Russian President Vladimir Putin confirmed he and North Korean leader Kim Jong Un discussed a range of topics including denuclearization and economic cooperation during their summit in Vladivostok Thursday, but stressed the DPRK remains focused on security guarantees.
Speaking to reporters during a post-summit press conference, Putin repeatedly suggested the main obstacle to progress in talks with the U.S. remains the North’s continued concerns over its security.
Kim did not join Putin for the press conference, however, as the two leaders parted ways just before 1900 local time following a dinner banquet.
“First and foremost, he wants to ensure his national interest and ensure his country’s security, but only if the partners of North Korea – primarily the United States – are ready to engage in constructive dialogue,” Putin said to reporters, according to a translation provided on site.
“There’s no other way. You have to have a dialogue, I think there is no other way,” he added, cautioning that Kim Jong Un would ultimately have to speak for himself on the matter.
Summarizing Thursday’s agenda, Putin said topics discussed included “the issue of sanctions, the United Nations, their relations with the United States, and of course the primary issue – denuclearization of the Korean Peninsula.”
But Putin said it may not be appropriate to suggest an early resumption of the well-established but long-halted multilateral format for denuclearization negotiations.
“I don’t know if we should resume six-party talks right now, but if we get to the point where we will have to come up with guarantees for [North Korea], we will certainly need international guarantees,” he told reporters.
The South Korean Ministry of Foreign Affairs (MOFA) on Thursday expressed skepticism when asked about the utility of the long-stalled six-party talks.
“I have the understanding that the current top-down approach is indispensable for the peace process of the Korean peninsula,” an unnamed MOFA official told a group of reporters in a statement carried by Yonhap News Agency.
Speaking at the news conference, Putin also said he did not think it would be “enough to have bilateral agreements with some countries” – again suggesting Kim would ultimately make such decisions.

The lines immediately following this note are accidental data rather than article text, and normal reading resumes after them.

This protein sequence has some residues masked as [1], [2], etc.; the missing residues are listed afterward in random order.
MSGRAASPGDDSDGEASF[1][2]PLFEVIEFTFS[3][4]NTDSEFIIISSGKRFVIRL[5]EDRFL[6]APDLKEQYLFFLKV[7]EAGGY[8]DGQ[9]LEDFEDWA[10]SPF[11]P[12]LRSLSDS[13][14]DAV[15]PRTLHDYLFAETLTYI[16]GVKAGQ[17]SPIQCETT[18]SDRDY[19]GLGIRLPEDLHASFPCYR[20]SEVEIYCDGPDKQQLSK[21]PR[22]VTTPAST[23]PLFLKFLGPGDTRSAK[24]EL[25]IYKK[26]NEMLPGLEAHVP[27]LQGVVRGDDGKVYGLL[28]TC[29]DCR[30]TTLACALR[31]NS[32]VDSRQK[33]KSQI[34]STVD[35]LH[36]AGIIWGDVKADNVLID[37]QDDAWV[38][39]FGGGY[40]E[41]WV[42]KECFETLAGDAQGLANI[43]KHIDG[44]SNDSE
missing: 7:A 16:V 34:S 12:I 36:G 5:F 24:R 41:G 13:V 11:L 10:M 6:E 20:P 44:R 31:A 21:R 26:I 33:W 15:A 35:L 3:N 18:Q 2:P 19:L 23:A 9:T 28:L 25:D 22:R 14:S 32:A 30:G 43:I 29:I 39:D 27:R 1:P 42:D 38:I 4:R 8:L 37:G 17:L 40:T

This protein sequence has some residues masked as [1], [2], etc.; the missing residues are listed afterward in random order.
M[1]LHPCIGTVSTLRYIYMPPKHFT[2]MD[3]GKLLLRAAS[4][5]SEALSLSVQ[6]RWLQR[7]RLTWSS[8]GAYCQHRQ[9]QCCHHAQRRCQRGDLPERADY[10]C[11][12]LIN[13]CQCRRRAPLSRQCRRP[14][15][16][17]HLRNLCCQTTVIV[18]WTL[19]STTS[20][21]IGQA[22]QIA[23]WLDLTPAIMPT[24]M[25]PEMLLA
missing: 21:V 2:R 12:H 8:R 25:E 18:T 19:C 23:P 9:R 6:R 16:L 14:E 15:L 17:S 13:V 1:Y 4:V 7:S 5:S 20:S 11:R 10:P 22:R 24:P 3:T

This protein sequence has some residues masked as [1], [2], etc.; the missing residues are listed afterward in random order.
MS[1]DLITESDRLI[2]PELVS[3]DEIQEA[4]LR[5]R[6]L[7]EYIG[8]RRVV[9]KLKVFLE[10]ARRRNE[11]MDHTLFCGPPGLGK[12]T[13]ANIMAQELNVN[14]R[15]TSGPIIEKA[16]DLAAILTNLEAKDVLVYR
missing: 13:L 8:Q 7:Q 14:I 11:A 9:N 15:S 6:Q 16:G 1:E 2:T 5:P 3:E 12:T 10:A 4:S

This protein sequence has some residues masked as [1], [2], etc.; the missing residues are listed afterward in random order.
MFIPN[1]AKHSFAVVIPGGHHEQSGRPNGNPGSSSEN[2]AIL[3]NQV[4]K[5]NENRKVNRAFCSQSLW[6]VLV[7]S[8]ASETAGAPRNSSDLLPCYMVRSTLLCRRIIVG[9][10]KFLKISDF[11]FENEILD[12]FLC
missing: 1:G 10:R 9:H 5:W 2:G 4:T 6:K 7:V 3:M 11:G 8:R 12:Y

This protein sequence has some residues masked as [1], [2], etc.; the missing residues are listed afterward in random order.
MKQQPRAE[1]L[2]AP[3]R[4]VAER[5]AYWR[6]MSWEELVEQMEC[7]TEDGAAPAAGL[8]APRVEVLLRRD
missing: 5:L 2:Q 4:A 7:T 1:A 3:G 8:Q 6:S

“But if this is not enough – and I tend to think that this is not going to be enough – even if we get to this point … the format of the six-party talks could be quite useful, to offer international safety guarantees to North Korea.”
Putin said, however, that it was “too early to talk about” such guarantees, saying there needs to be “some confidence-building measures first.”
Part of such measures would include moving forward with various long-stalled joint economic projects such as building rail lines and an oil pipeline across both Koreas and into Russia.
“We want to connect the railway to the Trans-Siberian line. Building a pipeline, we can talk about oil and gas, we can build a new power grid. All of this can be done,” Putin said, emphasizing South Korea would have much to gain from such projects as well.
But he also suggested the U.S. is to blame for holdups in this regard, and said that the projects could help improve the situation.
“If at a certain point we implement such projects, this would help build trust, something we really need when addressing these crucial issues.”
South Korean President Moon Jae-in has committed to enhance trilateral economic cooperation with Russia and the North in the field of railway, energy, and electricity.
Another economic aspect Putin confirmed was discussed in the meetings was the issue of North Korean laborers working in Russian territory.
“Yes we did talk about this situation, and there are different options available,” Putin said.